With the fate of the state prison now decided, lawmakers are beginning the lengthy process of planning for the development of the land where the current facility sits at the southern end of the Salt Lake Valley.
HB 318 – Point of the Mountain Development Commission Act, sponsored by Representative Brad Wilson (Republican – Kaysville), creates the Point of the Mountain Development Commission. Said commission will be charged with developing a plan concerning the future planning and development of the Point of the Mountain area after the property has been made available for development.
Wilson believes the group will “work together to find some common solutions that will help meet everyone’s needs.”
The commission will consist of 12 people, including two members of the Senate, two members of the House of Representatives, the mayor of Lehi, the mayor of Draper, the mayor of Salt Lake County, an appointee of the Utah County Commission, a mayor of another community close to the project area in Salt Lake County who will be appointed by the Utah League of Cities and Towns (ULCT), a mayor of another community close to the project area in Utah County who will also be appointed by the ULCT, an employee of the Governor’s Office of Economic Development (GOED) who will be an appointee of Governor Gary Herbert, and a member of the public who will represent the information technology sector.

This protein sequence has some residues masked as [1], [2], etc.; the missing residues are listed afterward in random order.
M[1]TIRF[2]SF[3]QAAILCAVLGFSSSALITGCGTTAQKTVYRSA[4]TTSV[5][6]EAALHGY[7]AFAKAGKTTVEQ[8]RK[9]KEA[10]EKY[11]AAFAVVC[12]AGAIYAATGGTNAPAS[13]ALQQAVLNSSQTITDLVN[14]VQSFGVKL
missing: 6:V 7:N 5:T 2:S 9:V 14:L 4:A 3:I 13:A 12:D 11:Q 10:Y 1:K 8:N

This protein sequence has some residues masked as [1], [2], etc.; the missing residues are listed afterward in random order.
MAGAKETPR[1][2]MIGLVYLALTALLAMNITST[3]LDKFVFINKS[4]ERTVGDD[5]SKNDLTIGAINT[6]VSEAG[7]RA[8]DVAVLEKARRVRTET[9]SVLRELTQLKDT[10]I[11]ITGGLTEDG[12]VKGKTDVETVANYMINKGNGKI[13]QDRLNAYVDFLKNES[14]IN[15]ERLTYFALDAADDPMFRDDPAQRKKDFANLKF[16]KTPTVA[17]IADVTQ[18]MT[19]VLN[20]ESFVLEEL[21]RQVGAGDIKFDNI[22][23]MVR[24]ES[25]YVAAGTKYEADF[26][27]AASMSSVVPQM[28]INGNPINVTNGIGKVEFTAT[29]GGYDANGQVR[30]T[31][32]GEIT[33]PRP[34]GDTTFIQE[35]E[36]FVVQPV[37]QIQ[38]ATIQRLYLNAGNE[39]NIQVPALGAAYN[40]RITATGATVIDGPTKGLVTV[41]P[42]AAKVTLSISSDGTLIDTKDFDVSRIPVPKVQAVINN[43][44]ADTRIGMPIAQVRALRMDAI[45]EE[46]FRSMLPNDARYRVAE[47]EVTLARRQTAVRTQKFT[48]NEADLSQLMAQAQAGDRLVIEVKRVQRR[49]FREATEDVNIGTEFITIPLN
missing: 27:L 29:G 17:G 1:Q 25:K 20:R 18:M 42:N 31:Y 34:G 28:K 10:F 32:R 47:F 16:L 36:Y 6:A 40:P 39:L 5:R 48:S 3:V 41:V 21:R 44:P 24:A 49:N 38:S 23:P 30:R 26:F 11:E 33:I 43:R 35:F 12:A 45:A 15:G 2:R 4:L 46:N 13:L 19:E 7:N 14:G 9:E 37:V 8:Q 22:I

According to the fiscal note, the project will require a one-time allocation of $800,000 from the general fund.
The commission will report its findings and recommendations to the Transportation Interim Committee, the Economic Development and Workforce Services Interim Committee, the Revenue and Taxation Interim Committee, the Executive Appropriations Committee, and the governor prior to December 1, 2016.
Andrew Gruber, Executive Director of the Wasatch Front Regional Council, applauded Wilson for attempting to bring together so many stakeholders from throughout the area to come up with a plan going forward. “What happens in this area around Point of the Mountain is important for those communities, but it also matters to the region and, in fact, to the entire state in terms of its economy and air quality and mobility.”
The House Economic Development and Workforce Services Committee approved the bill on a party-line 6-2 vote.